Bernadette Demientieff, executive director of the Gwich’in Steering Committee, whose people have traveled with the caribou on the refuge for thousands of years, said in a statement: “Any company thinking about participating in this corrupt process should know that they will have to answer to the Gwich’in people and the millions of Americans who stand with us. We have been protecting this place forever.”
House Natural Resources Committee Chairman Raúl Grijalva, D-Ariz., decried the move, saying, “This administration is ending as it began, with a desperate push for oil drilling regardless of the human or environmental costs.”
But smaller players might be willing to bid on leases, which would be difficult to claw back once they are finalized. Some Alaska Native tribal corporations have already expressed an interest in conducting seismic tests to identify oil reserves on the coastal plain, and they aim to complete that work this winter.
The Arctic Slope Regional Corporation, for example, represents Kaktovik, the only Iñupiat village inside the refuge. Kaktovik has surface land rights next to the coastal plain, and the ASRC holds 92,000 acres of subsurface mineral rights.
“We are closely monitoring this public process,” said ASRC President Rex Rock Sr., adding that safe and responsible energy exploration on the refuge “will bring well-needed jobs into our communities and into our state.”
Tract nominations – including information about the companies that made them – are not made public. “If there is no interest, that will become evident at the lease sale,” said Alaska Oil and Gas Association President Kara Moriarty, whose group supports drilling on the coastal plain.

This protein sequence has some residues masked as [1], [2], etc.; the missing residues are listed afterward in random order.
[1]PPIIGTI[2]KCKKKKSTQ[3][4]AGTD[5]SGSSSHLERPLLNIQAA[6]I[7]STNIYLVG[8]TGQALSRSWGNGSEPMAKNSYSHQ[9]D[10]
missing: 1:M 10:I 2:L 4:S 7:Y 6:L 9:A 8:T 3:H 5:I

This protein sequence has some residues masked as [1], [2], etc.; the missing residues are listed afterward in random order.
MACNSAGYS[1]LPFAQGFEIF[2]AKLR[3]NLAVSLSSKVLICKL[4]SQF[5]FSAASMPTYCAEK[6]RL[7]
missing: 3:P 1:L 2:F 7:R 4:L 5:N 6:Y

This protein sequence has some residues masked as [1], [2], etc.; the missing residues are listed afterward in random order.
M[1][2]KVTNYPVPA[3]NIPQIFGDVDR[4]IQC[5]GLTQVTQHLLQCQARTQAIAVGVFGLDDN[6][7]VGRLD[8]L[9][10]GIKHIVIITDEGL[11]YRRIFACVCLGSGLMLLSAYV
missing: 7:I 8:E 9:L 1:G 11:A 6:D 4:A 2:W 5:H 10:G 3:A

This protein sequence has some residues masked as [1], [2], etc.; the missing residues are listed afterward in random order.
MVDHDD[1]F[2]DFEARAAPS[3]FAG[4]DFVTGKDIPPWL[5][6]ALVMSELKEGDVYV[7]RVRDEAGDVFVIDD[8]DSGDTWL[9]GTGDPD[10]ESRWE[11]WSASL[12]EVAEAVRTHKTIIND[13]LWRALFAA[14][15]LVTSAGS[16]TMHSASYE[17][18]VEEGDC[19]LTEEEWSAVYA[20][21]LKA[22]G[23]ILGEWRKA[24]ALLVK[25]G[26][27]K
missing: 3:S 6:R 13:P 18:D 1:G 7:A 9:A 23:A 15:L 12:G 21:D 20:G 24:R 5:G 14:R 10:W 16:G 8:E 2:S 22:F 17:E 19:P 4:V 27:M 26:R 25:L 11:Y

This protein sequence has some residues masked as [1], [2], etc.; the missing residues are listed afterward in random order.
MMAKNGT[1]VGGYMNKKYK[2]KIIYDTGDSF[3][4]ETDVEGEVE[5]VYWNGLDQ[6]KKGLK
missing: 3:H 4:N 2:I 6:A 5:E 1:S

Frank Macchiarola, senior vice president of policy, economics and regulatory affairs at the American Petroleum Institute, said in an interview Friday that the administration is operating “under a tight timeline,” but he added that many Alaskans support drilling in the refuge and that the 2017 law gives officials a solid legal basis for moving forward.
“Our view is that Congress has acted,” Macchiarola said. “Production in the Arctic National Wildlife Refuge is a long time coming. It’s overdue, and it’s important to our nation’s energy security.”
Drilling in the refuge has been an ideological litmus test for more than a generation, and environmentalists have pressed major financial institutions not to back it even as it creeps closer to becoming a reality. Some major banks, including JPMorgan Chase and Goldman Sachs, have already announced they will not finance projects in the refuge.